Pres. Obama Must Work With Congress to Avert Financial Crisis - KTVN Channel 2 - Reno Tahoe Sparks News, Weather, Video

President Obama Must Work With Congress to Avert Financial Crisis

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With a second term ahead of him, President Barack Obama faces the urgent task of working with Congress to address an impending financial crisis that economists say could send the country back into recession.

Automatic tax increases and across-the-board spending cuts known as the "fiscal cliff" are set to take effect January 1, unless there's a budget deal to avoid it. 

Voters gave Obama four more years in office, but also elected a divided Congress, with Democrats still in control of the Senate and Republicans in charge in the House.

While Obama told supporters in his election night acceptance speech, "You made your voice heard," House Speaker John Boehner says voters issued a dual mandate "for both parties to find common ground" and take steps to help the economy grow and create jobs.

But Senate Republican leader Mitch McConnell is sounding less conciliatory. He says voters have not endorsed what he calls the "failures" and "excesses of the president's first term."

Newly elected Democrats are signaling they want to see a compromise. Sen.-elect Tim Kaine of Virginia says voters sent a message they want "cooperative government." 

Meanwhile, Fitch Ratings says President Obama must pivot off his re-election victory and quickly forge an agreement with Congress to prevent a series of tax increases and spending cuts that kick in next year.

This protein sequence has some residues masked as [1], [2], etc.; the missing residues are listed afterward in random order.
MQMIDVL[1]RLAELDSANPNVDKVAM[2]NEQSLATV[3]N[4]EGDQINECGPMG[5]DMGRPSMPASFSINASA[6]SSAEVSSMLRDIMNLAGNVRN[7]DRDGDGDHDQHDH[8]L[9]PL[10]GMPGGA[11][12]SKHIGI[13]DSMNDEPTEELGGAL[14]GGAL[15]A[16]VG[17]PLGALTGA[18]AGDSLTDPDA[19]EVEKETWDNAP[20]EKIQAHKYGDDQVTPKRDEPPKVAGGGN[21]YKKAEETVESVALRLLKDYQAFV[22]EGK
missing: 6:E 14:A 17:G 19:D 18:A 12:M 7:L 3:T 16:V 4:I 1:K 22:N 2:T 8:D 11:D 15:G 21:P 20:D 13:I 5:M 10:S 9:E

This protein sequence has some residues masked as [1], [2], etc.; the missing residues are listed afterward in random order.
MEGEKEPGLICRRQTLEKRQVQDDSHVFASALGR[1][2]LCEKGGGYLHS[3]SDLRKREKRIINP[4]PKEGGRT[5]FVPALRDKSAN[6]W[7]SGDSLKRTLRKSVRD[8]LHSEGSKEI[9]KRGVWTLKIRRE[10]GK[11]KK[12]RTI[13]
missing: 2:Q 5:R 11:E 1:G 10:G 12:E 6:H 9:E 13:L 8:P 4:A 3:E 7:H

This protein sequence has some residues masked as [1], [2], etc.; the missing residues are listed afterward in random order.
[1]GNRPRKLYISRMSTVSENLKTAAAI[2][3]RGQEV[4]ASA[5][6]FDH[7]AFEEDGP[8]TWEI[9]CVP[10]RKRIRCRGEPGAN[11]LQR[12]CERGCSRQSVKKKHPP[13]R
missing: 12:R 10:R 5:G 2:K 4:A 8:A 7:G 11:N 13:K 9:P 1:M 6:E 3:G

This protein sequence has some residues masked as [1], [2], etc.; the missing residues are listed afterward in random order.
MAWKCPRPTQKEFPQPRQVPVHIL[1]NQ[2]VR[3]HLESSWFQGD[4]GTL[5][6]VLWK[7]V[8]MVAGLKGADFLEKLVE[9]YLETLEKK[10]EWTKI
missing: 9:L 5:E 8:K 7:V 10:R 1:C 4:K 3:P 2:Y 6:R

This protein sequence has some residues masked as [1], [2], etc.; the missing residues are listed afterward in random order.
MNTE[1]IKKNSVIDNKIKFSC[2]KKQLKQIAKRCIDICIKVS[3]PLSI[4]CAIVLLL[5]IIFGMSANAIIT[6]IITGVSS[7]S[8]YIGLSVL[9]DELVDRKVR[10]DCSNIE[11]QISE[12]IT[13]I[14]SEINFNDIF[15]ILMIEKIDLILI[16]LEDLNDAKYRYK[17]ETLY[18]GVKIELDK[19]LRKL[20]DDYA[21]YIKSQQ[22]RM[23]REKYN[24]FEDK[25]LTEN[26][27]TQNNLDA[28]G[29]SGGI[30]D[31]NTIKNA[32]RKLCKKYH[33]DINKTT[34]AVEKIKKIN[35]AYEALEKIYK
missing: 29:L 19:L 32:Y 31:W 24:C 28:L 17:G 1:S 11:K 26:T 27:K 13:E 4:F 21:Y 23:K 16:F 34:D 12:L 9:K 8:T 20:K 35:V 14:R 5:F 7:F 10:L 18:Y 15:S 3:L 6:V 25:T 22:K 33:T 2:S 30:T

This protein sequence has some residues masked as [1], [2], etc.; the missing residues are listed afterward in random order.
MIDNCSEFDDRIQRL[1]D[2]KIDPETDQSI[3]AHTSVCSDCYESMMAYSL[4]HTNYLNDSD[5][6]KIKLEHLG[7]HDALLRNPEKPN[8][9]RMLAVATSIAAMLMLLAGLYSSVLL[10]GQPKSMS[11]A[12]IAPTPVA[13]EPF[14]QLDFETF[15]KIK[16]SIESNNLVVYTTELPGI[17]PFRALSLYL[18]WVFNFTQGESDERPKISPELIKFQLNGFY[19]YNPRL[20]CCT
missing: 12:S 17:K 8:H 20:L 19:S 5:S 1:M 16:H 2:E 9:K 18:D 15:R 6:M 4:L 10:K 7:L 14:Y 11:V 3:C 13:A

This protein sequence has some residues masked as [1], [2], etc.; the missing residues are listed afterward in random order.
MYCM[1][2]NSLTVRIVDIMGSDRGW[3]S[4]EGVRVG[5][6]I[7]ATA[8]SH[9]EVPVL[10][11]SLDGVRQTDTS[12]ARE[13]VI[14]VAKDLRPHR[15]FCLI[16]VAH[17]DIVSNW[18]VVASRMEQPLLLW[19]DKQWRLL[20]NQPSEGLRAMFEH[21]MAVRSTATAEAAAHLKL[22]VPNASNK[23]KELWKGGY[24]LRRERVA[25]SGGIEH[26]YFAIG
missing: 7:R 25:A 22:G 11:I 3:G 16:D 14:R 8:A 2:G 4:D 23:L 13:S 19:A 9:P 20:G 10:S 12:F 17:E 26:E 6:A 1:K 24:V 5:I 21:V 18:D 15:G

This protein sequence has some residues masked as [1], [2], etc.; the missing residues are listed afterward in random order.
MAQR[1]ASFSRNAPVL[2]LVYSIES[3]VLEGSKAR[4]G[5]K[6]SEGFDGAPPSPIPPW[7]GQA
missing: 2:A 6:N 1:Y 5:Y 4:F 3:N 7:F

The credit rating agency issued a statement saying the president will have "No Fiscal Honeymoon." Fitch says Obama must work toward a credible plan to avoid the so-called fiscal cliff or risk losing the federal government's top `AAA' rating next year.

The agency changed its outlook for the U.S. rating to negative last year after Congress and the Obama administration failed to meet a deadline for a plan. They face $600 billion in tax increases and spending cuts that go into effect on Jan. 1.

The government's failure to come up with a plan to reduce the deficit led Standard & Poor's to cut its rating of long-term U.S. Treasury securities last year from `AAA' to `AA+'. It was the first-ever downgrade of U.S. government debt.

Fitch says Obama and Congress also must reach a deal on raising the nation's borrowing limit.

The U.S. has never failed to meet its debt obligations. The battle over raising the debt limit in August 2011 went to the last minute before a compromise was reached. 


House Speaker John Boehner is offering to pursue a deal with a victorious President Barack Obama that will include higher taxes "under the right conditions" to help reduce the nation's staggering debt and put its finances in order.

Boehner tells reporters a day after the president's clear re-election victory that those conditions include a revamped tax code to make it cleaner and fairer, fewer loopholes and lower rates for all.

He did not specify what loopholes House Republicans might consider. Boehner's comments are along the lines of proposals by vanquished Republican presidential candidate Mitt Romney that also were vague on specifics.

Still, Boehner's comments signaled a willingness to enter into talks. He suggested Congress could use its upcoming lame-duck session to get the ball moving on such a compromise.  (AP)

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